The Age breathlessly headlines the Government’s proposals for the redevelopment of Fishermans Bend as Premier Ted Baillieu’s “inner city housing revolution”. Planning Minister Matthew Guy says the area will evolve as ”Australia’s first inner-city growth corridor”.

Whoa there! I think it might be time for a relaxing cup of tea and a lie down. Let’s put these claims in perspective.

According to Mr Guy, the area under consideration is 200 Ha. That’s quite a bit smaller than the 41,000 Ha expansion of the Urban Growth Boundary approved last year.

Mr Guy also says the area is going to be developed over a 20-30 year time frame. If its total capacity is the 10,000 to 15,000 dwellings estimated by the Chief Executive of the Property Council, Jennifer Cunich, that’s at most 750 additional dwellings per year on average, and as few as 333 per year.

Just to put that in context, 42,509 dwellings were approved in the metropolitan area in the 12 months ending on 30 September 2010. Ms Cunich is quoted as saying even that’s less than we need – she says there’s a shortfall of 6,000 homes per year across the State.

While the redevelopment of Fishermans Bend is important, the claim that it’s a ‘revolution’ is hyperbole.

Likewise, the Minister’s claim that Fishermans Bend will be a ‘growth area’ – a term usually used to refer to massive outer suburban release areas – is more than a trifle exaggerated. Consider that 17,000 new dwellings were approved in Melbourne’s (outer) Growth Area municipalities in the year ending September Qtr 2010.

The Minister’s claim that the project will focus on “more affordable” housing also seems ambitious.

This is a premium location close to the CBD and the beach. Retrofitting infrastructure will be expensive. It’s inevitable the housing will be priced well out of the range of average income earners and the great bulk of first home buyers.

There’s scope for some subsidised housing but there are limits to how much concentration is appropriate for the tenants, how much their owner-occupier neighbours will accept, and how much governments and developers are willing to pay.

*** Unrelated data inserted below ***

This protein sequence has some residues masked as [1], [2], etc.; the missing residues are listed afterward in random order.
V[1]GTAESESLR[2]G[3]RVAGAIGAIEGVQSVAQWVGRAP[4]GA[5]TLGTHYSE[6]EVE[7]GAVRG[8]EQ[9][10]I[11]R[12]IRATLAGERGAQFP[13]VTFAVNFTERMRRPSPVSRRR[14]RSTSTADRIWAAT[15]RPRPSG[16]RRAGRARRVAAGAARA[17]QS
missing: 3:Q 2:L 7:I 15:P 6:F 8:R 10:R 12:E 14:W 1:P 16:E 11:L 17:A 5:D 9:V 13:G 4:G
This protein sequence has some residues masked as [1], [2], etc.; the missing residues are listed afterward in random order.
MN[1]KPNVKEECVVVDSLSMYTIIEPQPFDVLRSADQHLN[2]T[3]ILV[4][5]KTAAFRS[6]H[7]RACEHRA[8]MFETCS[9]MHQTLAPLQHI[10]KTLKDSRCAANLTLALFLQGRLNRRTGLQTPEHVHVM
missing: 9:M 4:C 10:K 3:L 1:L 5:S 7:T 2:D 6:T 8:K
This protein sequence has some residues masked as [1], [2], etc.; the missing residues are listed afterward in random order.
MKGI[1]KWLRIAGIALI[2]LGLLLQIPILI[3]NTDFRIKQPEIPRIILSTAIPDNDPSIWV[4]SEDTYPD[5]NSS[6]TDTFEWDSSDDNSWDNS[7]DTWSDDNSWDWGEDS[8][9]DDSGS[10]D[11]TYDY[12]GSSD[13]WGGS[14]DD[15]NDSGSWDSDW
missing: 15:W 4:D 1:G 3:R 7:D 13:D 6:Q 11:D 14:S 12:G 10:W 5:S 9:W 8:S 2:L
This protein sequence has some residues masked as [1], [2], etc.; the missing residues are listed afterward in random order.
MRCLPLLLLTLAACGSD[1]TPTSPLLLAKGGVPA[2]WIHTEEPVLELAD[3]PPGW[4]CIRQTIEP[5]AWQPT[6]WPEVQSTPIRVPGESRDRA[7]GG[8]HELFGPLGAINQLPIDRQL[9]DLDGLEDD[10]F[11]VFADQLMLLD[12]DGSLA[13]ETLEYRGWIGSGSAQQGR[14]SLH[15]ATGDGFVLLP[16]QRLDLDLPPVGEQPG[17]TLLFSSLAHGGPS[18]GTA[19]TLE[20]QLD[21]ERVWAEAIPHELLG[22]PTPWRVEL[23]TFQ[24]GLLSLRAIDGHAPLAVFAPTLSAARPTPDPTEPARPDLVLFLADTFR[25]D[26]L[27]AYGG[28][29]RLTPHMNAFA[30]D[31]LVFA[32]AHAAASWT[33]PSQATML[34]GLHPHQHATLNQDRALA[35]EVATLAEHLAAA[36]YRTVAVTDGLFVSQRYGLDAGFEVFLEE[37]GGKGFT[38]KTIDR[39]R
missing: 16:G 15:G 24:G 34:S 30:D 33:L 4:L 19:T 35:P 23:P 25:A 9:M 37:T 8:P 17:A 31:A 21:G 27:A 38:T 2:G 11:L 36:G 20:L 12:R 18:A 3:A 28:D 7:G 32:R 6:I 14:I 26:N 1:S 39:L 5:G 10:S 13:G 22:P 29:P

However if by ‘affordable’ the Minister means housing that is within the reach of middle class buyers and not solely the preserve of the very rich, then the frequent calls for a low rise development need to be resisted.

Fishermans Bend is a rare opportunity.  Apart from its locational advantages, the large lots mean land assembly will be easier than elsewhere in the inner city and the relatively small numbers of existing residents mean less potential for conflict. This is an argument for more density, not less. It’s an opportunity to make up for the many restrictions on density elsewhere in Melbourne and go for significantly more dwellings that Ms Cunich envisages.

Manhattan streetscape (Chelsea)

Population density should accordingly be maximised – consistent with market conditions and good design practice – so that the best use is made of this precious asset. That might involve a mix of developments at different densities with a range of building heights. It should look more like Manhattan (but without the car vs pedestrian conflict) than Carlton.

The fear that anything other than low-rise will unavoidably end up like Docklands is misplaced. Sure, Docklands provides important lessons, but there is no logical and necessary connection – much less inevitability – between what happens in Fishermans Bend and how Docklands was handled. There are other, more successful higher density projects which are just as relevant. In any event Dockland’s failings aren’t due to excessive density.

There are also a number of issues with Fishermans Bend that will need to be considered carefully, as I pointed out here. They include the value of the area for industry and possible contamination of the land. Obviously there will need to be good infrastructure, services and urban design.

But a key element that so far is missing is the strategic vision for Fishermans Bend. I don’t so much mean what it looks like, I mean how it will fit in with whatever the new Government’s vision is for the entire metropolitan area. What will its role within the entire urban system – the metropolitan economy – be?

Is it, for example, to be predominantly residential (as the term ‘growth area’ might be taken to imply), or is it also to be a major employment centre? If it were, for example, the latter, this could have significant implications for the functioning of activity centres in the suburbs.

It is vital that the Government comes to terms with the ‘bigger picture’ for all of Melbourne before it goes too far down the road with Fishermans Bend.

Update: Here’s a video report by Channel TEN. It indicates the area under consideration is the western end, south of the freeway and north of Williamstown Rd (shown as Port Melbourne on the Melway – see map).

I think this is Port-owned land but I measure it as only around 70 Ha (using GIS software). The video has an animation (presumably prepared by the Government?) of what the development might look like – not really the five or six storey buildings mentioned by the Premier in the report. Lots of emphasis on noise.

Then again, this video by The Age suggests the area under consideration is further to the east, although still south of the freeway (the Minister makes it clear the area north of the freeway is not part of the current proposal).

Some clarification of the general area under consideration would be helpful.